At Home: A Short History of Private Life


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Bill Bryson was struck one day by the thought that we devote a lot more time to studying the battles and wars of history than to considering what history really consists of: centuries of people quietly going about their daily business - eating, sleeping and merely endeavouring to get more comfortable. And that most of the key discoveries for humankind can be found in the very fabric of the houses in which we live.This inspired him to start a journey around his own house, an old rectory in Norfolk, wandering from room to ...

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Feb 16, 2012

Enjoyed this immensely

I enjoyed reading the book a lot. Bill Bryson asnwers a lot of questions you never knew you had.

Only reason for four stars is that it is a little lightweight in spots and of course, there were maybe a billion other questions that he didn't answer that I wish he had.

I was genuinely sorry when the book was done, as I wanted more.

jeff a

Feb 9, 2012

Bryson's best work - worth RE-reading

Easily the best work this author has ever done. Using the many rooms in his Norfolk home as individual launching points for discussion of how "the home" and the set of affordances in it came to be, Bryson plays a James Burke role in connecting innovation (both social & technological) to individual items most people now take for granted.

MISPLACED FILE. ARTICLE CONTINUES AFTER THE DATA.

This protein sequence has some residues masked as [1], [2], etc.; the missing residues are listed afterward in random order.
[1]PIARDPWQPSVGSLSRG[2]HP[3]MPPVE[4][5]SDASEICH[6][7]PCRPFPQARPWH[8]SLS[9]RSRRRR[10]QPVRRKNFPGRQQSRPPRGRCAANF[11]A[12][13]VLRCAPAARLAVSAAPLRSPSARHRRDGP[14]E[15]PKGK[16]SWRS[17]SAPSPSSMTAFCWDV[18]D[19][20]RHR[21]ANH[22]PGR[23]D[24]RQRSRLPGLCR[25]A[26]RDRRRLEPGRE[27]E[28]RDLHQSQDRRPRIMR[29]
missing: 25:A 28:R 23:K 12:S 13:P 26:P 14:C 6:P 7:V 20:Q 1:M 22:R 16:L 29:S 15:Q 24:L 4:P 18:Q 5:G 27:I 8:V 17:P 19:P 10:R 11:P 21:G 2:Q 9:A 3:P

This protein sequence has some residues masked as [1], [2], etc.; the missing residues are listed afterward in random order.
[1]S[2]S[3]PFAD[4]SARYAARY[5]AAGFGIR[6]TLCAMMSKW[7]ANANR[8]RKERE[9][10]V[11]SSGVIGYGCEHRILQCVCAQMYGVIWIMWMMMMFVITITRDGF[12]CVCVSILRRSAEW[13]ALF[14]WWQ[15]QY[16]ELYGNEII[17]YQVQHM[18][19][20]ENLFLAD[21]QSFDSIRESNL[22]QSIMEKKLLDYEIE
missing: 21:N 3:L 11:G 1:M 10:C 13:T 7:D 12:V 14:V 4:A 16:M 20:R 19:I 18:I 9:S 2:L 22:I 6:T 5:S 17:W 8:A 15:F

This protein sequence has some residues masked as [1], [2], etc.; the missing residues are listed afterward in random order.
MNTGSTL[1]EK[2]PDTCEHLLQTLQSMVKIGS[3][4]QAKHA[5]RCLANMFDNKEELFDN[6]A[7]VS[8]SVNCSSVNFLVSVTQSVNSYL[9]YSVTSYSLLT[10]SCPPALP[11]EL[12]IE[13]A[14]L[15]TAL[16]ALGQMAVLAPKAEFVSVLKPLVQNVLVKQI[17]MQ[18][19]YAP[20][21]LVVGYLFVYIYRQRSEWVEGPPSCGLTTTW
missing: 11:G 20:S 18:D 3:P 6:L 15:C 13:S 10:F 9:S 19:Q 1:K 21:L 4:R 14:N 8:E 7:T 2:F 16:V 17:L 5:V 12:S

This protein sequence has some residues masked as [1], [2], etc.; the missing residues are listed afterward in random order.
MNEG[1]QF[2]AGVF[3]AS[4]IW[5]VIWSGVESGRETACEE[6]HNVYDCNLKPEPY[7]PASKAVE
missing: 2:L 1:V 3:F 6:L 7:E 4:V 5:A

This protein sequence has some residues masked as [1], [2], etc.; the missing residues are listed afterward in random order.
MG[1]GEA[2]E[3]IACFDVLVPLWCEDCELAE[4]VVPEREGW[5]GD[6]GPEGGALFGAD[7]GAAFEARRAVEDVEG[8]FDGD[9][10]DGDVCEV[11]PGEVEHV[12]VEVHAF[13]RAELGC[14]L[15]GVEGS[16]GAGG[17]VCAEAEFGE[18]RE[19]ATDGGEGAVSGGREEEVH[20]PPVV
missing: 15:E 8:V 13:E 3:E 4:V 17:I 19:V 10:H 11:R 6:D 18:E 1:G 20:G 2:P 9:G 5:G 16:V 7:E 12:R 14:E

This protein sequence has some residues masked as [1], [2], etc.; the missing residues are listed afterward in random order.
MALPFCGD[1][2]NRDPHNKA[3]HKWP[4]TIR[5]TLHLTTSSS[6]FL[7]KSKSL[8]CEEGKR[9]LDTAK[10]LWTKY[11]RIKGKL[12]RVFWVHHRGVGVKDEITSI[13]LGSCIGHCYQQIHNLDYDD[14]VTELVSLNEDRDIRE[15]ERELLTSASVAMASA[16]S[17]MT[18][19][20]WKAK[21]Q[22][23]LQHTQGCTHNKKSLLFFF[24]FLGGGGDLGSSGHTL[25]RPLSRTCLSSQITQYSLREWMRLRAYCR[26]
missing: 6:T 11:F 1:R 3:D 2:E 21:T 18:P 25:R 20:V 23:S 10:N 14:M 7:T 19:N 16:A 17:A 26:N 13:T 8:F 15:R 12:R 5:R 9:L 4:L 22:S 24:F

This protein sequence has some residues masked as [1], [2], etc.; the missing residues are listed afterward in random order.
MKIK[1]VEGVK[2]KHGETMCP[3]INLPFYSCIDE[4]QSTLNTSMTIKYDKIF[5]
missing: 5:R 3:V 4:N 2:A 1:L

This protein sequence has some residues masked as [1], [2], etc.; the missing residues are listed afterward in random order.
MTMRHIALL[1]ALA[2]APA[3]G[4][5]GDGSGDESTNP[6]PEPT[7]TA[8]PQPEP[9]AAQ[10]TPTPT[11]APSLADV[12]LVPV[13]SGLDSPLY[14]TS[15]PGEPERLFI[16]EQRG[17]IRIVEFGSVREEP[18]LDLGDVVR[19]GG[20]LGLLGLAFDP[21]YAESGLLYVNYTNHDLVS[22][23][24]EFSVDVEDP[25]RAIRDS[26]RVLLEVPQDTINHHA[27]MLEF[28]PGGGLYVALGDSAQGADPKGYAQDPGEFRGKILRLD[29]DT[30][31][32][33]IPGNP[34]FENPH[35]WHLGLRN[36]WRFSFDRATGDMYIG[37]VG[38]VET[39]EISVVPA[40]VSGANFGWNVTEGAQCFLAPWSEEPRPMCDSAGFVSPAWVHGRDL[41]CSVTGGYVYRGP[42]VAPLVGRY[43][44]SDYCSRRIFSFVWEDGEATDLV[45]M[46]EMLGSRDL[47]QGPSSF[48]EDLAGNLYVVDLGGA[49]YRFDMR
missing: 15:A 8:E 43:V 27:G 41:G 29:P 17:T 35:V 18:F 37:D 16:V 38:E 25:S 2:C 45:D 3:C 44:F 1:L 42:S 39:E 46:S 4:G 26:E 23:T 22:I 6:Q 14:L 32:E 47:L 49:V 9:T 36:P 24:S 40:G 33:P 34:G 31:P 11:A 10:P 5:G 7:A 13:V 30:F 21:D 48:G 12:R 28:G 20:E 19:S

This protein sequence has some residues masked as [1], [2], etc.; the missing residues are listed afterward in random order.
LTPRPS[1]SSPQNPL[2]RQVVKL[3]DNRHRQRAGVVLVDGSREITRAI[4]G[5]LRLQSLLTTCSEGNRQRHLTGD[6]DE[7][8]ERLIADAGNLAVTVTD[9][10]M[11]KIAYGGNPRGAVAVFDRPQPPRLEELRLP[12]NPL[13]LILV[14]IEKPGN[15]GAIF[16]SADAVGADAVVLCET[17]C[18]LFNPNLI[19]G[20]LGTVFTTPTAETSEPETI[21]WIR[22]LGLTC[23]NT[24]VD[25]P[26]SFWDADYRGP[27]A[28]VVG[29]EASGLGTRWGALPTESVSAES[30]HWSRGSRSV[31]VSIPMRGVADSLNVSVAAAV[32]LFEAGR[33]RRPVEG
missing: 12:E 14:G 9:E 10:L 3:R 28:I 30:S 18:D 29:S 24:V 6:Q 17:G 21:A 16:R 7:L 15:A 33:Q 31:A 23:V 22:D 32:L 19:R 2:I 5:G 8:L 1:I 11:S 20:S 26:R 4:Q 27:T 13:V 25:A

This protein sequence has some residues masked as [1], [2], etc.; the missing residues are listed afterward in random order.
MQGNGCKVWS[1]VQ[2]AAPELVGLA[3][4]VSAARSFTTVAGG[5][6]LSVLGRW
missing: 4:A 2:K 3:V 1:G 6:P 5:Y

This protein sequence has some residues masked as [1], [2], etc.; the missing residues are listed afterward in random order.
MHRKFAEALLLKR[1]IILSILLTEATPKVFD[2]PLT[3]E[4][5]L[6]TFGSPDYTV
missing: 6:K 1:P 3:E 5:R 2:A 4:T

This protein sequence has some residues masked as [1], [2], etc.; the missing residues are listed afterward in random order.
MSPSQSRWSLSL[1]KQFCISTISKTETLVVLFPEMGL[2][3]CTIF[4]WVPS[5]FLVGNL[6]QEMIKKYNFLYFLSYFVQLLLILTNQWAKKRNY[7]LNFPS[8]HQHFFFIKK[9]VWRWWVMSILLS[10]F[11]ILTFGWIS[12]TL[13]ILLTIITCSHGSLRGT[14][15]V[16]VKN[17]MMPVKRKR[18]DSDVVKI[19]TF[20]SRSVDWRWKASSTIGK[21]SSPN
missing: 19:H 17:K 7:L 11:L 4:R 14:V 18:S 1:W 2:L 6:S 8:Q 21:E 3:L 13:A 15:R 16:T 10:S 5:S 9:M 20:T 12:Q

In this journey, he relishes promoting unknown or forgotten industrial "heroes" and inventors, describing specifically how they changed the course of material history. It's a pure pleasure, even when he jettisons his model -- as he does when he gets to "The Cellar", pretty much ignoring the room in favour of a totally-engaging discourse on the history of building materials -- a subject to more apt for the cellar than for any other room in a home.

Informative, engaging, fun, useful. If I was stranded on a desert island with only six books to choose to have, this would make the cut.


Nov 3, 2011

Bill Bryson

Gets very boring and disconnected. Not his best book.


Nov 3, 2011


This is one of the best, most enjoyable, entertaining, and informative books I've ever read. Full of fascinating but little-known information presented with grace and humor. Reminds of the old PBS series, Connections, with James Burke.

Win M

Feb 24, 2011

A Must Have

This is a fascinating book; one you'll want to keep for a long time. Bryson's unique humor enlivens the history of why we live the way we do and how the rooms we live in and the things we live with have come to be named. It's one of those books you never want to finish because it's so good.

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